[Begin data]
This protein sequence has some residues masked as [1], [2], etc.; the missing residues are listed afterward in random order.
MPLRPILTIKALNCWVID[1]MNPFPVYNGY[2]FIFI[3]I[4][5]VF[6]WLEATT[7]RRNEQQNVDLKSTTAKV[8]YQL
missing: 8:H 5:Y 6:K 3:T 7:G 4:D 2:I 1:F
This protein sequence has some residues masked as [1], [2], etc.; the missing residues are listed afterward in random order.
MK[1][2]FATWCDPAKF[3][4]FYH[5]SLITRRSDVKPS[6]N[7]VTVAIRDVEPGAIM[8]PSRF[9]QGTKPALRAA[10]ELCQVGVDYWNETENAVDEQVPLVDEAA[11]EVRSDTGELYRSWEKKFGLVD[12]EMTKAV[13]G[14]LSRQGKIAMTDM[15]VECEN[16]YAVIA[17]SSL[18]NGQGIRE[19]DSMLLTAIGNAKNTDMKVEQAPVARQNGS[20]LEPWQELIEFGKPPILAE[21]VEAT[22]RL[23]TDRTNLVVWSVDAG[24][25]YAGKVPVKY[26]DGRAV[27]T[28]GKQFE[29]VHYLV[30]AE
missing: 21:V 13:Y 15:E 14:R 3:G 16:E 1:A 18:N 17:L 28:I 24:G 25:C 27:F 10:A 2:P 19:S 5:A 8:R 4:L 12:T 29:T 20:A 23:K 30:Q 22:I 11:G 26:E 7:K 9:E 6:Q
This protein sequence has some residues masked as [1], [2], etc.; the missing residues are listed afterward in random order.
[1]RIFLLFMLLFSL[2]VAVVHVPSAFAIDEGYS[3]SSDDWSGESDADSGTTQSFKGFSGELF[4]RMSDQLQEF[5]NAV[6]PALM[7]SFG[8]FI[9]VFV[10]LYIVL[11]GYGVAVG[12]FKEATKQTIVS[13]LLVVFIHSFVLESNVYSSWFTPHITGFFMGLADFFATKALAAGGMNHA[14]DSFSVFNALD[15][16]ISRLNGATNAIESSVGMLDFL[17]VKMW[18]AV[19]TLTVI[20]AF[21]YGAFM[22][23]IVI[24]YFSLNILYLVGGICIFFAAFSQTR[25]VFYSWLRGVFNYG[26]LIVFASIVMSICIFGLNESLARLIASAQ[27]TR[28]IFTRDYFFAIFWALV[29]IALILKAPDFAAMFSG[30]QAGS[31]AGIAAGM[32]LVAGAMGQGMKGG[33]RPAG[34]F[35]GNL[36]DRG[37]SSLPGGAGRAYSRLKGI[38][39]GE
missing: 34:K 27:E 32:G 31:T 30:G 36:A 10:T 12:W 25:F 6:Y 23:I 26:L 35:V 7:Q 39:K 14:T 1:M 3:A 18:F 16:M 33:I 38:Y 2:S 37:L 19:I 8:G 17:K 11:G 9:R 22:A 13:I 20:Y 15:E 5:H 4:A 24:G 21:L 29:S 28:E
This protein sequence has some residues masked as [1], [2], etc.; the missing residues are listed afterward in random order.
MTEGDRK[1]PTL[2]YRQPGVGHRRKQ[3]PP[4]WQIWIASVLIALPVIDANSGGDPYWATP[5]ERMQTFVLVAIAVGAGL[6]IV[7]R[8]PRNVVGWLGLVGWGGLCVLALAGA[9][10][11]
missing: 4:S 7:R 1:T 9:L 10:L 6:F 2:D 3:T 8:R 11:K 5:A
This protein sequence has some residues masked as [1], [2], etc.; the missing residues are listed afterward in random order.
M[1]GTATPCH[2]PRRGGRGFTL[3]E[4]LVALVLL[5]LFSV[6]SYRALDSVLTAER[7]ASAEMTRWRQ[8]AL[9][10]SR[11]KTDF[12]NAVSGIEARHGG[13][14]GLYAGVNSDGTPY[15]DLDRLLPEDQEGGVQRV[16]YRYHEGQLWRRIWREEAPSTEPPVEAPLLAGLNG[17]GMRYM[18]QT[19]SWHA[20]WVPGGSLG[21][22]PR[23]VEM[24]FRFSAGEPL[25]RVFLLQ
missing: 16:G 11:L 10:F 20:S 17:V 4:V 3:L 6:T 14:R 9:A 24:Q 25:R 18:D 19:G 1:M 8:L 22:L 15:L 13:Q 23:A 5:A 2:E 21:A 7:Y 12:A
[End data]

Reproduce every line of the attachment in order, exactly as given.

This protein sequence has some residues masked as [1], [2], etc.; the missing residues are listed afterward in random order.
MPLRPILTIKALNCWVID[1]MNPFPVYNGY[2]FIFI[3]I[4][5]VF[6]WLEATT[7]RRNEQQNVDLKSTTAKV[8]YQL
missing: 8:H 5:Y 6:K 3:T 7:G 4:D 2:I 1:F
This protein sequence has some residues masked as [1], [2], etc.; the missing residues are listed afterward in random order.
MK[1][2]FATWCDPAKF[3][4]FYH[5]SLITRRSDVKPS[6]N[7]VTVAIRDVEPGAIM[8]PSRF[9]QGTKPALRAA[10]ELCQVGVDYWNETENAVDEQVPLVDEAA[11]EVRSDTGELYRSWEKKFGLVD[12]EMTKAV[13]G[14]LSRQGKIAMTDM[15]VECEN[16]YAVIA[17]SSL[18]NGQGIRE[19]DSMLLTAIGNAKNTDMKVEQAPVARQNGS[20]LEPWQELIEFGKPPILAE[21]VEAT[22]RL[23]TDRTNLVVWSVDAG[24][25]YAGKVPVKY[26]DGRAV[27]T[28]GKQFE[29]VHYLV[30]AE
missing: 21:V 13:Y 15:E 14:R 3:G 16:E 1:A 18:N 17:L 28:I 24:G 25:C 27:F 10:A 2:P 19:S 5:A 8:R 4:L 12:T 29:T 20:A 23:K 30:Q 22:I 11:G 26:E 7:K 9:E 6:Q
This protein sequence has some residues masked as [1], [2], etc.; the missing residues are listed afterward in random order.
[1]RIFLLFMLLFSL[2]VAVVHVPSAFAIDEGYS[3]SSDDWSGESDADSGTTQSFKGFSGELF[4]RMSDQLQEF[5]NAV[6]PALM[7]SFG[8]FI[9]VFV[10]LYIVL[11]GYGVAVG[12]FKEATKQTIVS[13]LLVVFIHSFVLESNVYSSWFTPHITGFFMGLADFFATKALAAGGMNHA[14]DSFSVFNALD[15][16]ISRLNGATNAIESSVGMLDFL[17]VKMW[18]AV[19]TLTVI[20]AF[21]YGAFM[22][23]IVI[24]YFSLNILYLVGGICIFFAAFSQTR[25]VFYSWLRGVFNYG[26]LIVFASIVMSICIFGLNESLARLIASAQ[27]TR[28]IFTRDYFFAIFWALV[29]IALILKAPDFAAMFSG[30]QAGS[31]AGIAAGM[32]LVAGAMGQGMKGG[33]RPAG[34]F[35]GNL[36]DRG[37]SSLPGGAGRAYSRLKGI[38][39]GE
missing: 34:K 27:E 32:G 31:T 30:G 36:A 10:T 12:W 25:F 6:Y 23:I 26:L 35:V 7:Q 39:K 14:T 1:M 3:A 18:F 16:M 33:I 38:Y 2:S 37:L 19:I 8:G 17:K 11:G 9:R 22:A 13:I 20:Y 15:E 5:H 4:A 24:G 21:L 29:S 28:E
This protein sequence has some residues masked as [1], [2], etc.; the missing residues are listed afterward in random order.
MTEGDRK[1]PTL[2]YRQPGVGHRRKQ[3]PP[4]WQIWIASVLIALPVIDANSGGDPYWATP[5]ERMQTFVLVAIAVGAGL[6]IV[7]R[8]PRNVVGWLGLVGWGGLCVLALAGA[9][10][11]
missing: 4:S 7:R 1:T 9:L 10:L 6:F 2:D 3:T 8:R 11:K 5:A
This protein sequence has some residues masked as [1], [2], etc.; the missing residues are listed afterward in random order.
M[1]GTATPCH[2]PRRGGRGFTL[3]E[4]LVALVLL[5]LFSV[6]SYRALDSVLTAER[7]ASAEMTRWRQ[8]AL[9][10]SR[11]KTDF[12]NAVSGIEARHGG[13][14]GLYAGVNSDGTPY[15]DLDRLLPEDQEGGVQRV[16]YRYHEGQLWRRIWREEAPSTEPPVEAPLLAGLNG[17]GMRYM[18]QT[19]SWHA[20]WVPGGSLG[21][22]PR[23]VEM[24]FRFSAGEPL[25]RVFLLQ
missing: 16:G 11:L 10:F 20:S 17:V 4:V 3:L 6:T 14:R 9:A 24:Q 25:R 18:D 19:G 1:M 8:L 22:L 15:L 13:Q 23:A 5:A 2:E 21:A 7:Y 12:A